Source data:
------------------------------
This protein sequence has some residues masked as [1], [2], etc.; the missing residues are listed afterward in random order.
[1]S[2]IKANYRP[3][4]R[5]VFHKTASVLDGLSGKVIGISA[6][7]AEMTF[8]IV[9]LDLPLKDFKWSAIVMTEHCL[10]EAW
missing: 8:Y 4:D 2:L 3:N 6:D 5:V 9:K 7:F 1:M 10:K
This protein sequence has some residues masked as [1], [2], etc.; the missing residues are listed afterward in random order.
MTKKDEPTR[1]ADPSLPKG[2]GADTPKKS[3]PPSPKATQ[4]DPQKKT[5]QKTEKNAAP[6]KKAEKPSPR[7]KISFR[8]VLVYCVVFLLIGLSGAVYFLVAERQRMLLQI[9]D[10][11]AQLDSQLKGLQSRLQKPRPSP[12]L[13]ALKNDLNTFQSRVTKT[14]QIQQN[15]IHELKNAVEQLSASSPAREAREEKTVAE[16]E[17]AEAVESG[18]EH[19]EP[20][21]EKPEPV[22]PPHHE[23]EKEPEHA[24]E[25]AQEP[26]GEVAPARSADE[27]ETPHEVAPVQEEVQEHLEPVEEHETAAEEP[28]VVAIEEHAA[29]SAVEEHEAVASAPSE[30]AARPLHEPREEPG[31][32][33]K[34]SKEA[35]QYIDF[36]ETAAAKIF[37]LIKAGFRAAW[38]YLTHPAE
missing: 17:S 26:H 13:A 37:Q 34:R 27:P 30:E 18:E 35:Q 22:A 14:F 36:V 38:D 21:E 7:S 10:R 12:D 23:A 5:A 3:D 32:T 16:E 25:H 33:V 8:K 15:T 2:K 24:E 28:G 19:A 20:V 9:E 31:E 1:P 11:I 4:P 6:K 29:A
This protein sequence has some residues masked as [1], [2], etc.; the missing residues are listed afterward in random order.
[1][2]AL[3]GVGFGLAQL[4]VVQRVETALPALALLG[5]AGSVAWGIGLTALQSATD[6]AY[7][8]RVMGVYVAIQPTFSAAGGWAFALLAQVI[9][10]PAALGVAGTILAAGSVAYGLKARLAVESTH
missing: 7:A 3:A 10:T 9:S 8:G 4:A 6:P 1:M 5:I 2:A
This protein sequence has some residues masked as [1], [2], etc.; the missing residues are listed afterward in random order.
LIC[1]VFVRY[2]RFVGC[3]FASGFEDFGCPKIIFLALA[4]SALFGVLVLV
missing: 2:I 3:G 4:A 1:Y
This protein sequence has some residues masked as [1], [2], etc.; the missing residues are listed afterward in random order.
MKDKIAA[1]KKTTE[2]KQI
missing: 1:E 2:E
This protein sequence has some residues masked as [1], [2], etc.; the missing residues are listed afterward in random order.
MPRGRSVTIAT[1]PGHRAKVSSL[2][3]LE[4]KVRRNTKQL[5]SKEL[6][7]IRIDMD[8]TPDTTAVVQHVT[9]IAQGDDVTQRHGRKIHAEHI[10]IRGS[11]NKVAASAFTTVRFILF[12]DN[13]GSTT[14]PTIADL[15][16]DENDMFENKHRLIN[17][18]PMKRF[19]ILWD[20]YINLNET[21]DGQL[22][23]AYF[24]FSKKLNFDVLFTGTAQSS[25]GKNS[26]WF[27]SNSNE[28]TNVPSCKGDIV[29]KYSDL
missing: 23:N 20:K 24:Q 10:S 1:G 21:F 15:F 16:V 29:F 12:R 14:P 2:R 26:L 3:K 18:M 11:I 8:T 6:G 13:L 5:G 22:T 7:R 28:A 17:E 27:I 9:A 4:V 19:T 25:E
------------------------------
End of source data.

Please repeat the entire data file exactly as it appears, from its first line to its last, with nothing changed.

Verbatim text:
This protein sequence has some residues masked as [1], [2], etc.; the missing residues are listed afterward in random order.
[1]S[2]IKANYRP[3][4]R[5]VFHKTASVLDGLSGKVIGISA[6][7]AEMTF[8]IV[9]LDLPLKDFKWSAIVMTEHCL[10]EAW
missing: 8:Y 4:D 2:L 3:N 6:D 5:V 9:K 7:F 1:M 10:K
This protein sequence has some residues masked as [1], [2], etc.; the missing residues are listed afterward in random order.
MTKKDEPTR[1]ADPSLPKG[2]GADTPKKS[3]PPSPKATQ[4]DPQKKT[5]QKTEKNAAP[6]KKAEKPSPR[7]KISFR[8]VLVYCVVFLLIGLSGAVYFLVAERQRMLLQI[9]D[10][11]AQLDSQLKGLQSRLQKPRPSP[12]L[13]ALKNDLNTFQSRVTKT[14]QIQQN[15]IHELKNAVEQLSASSPAREAREEKTVAE[16]E[17]AEAVESG[18]EH[19]EP[20][21]EKPEPV[22]PPHHE[23]EKEPEHA[24]E[25]AQEP[26]GEVAPARSADE[27]ETPHEVAPVQEEVQEHLEPVEEHETAAEEP[28]VVAIEEHAA[29]SAVEEHEAVASAPSE[30]AARPLHEPREEPG[31][32][33]K[34]SKEA[35]QYIDF[36]ETAAAKIF[37]LIKAGFRAAW[38]YLTHPAE
missing: 17:S 26:H 13:A 37:Q 34:R 27:P 30:E 18:E 35:Q 22:A 14:F 36:V 38:D 21:E 7:S 10:R 12:D 23:A 5:A 3:D 32:T 16:E 25:H 33:V 8:K 15:T 2:K 24:E 28:G 19:A 20:V 9:E 31:E 1:P 11:I 4:P 6:K 29:A
This protein sequence has some residues masked as [1], [2], etc.; the missing residues are listed afterward in random order.
[1][2]AL[3]GVGFGLAQL[4]VVQRVETALPALALLG[5]AGSVAWGIGLTALQSATD[6]AY[7][8]RVMGVYVAIQPTFSAAGGWAFALLAQVI[9][10]PAALGVAGTILAAGSVAYGLKARLAVESTH
missing: 7:A 3:A 10:T 9:S 8:G 4:A 6:P 1:M 5:I 2:A
This protein sequence has some residues masked as [1], [2], etc.; the missing residues are listed afterward in random order.
LIC[1]VFVRY[2]RFVGC[3]FASGFEDFGCPKIIFLALA[4]SALFGVLVLV
missing: 2:I 3:G 4:A 1:Y
This protein sequence has some residues masked as [1], [2], etc.; the missing residues are listed afterward in random order.
MKDKIAA[1]KKTTE[2]KQI
missing: 1:E 2:E
This protein sequence has some residues masked as [1], [2], etc.; the missing residues are listed afterward in random order.
MPRGRSVTIAT[1]PGHRAKVSSL[2][3]LE[4]KVRRNTKQL[5]SKEL[6][7]IRIDMD[8]TPDTTAVVQHVT[9]IAQGDDVTQRHGRKIHAEHI[10]IRGS[11]NKVAASAFTTVRFILF[12]DN[13]GSTT[14]PTIADL[15][16]DENDMFENKHRLIN[17][18]PMKRF[19]ILWD[20]YINLNET[21]DGQL[22][23]AYF[24]FSKKLNFDVLFTGTAQSS[25]GKNS[26]WF[27]SNSNE[28]TNVPSCKGDIV[29]KYSDL
missing: 23:N 20:K 24:Q 10:S 1:G 21:F 15:F 16:V 29:F 12:R 14:P 2:R 26:L 3:K 18:M 11:I 8:T 6:G 13:L 5:G 22:T 7:R 28:A 17:E 27:I 9:A 4:V 19:T 25:E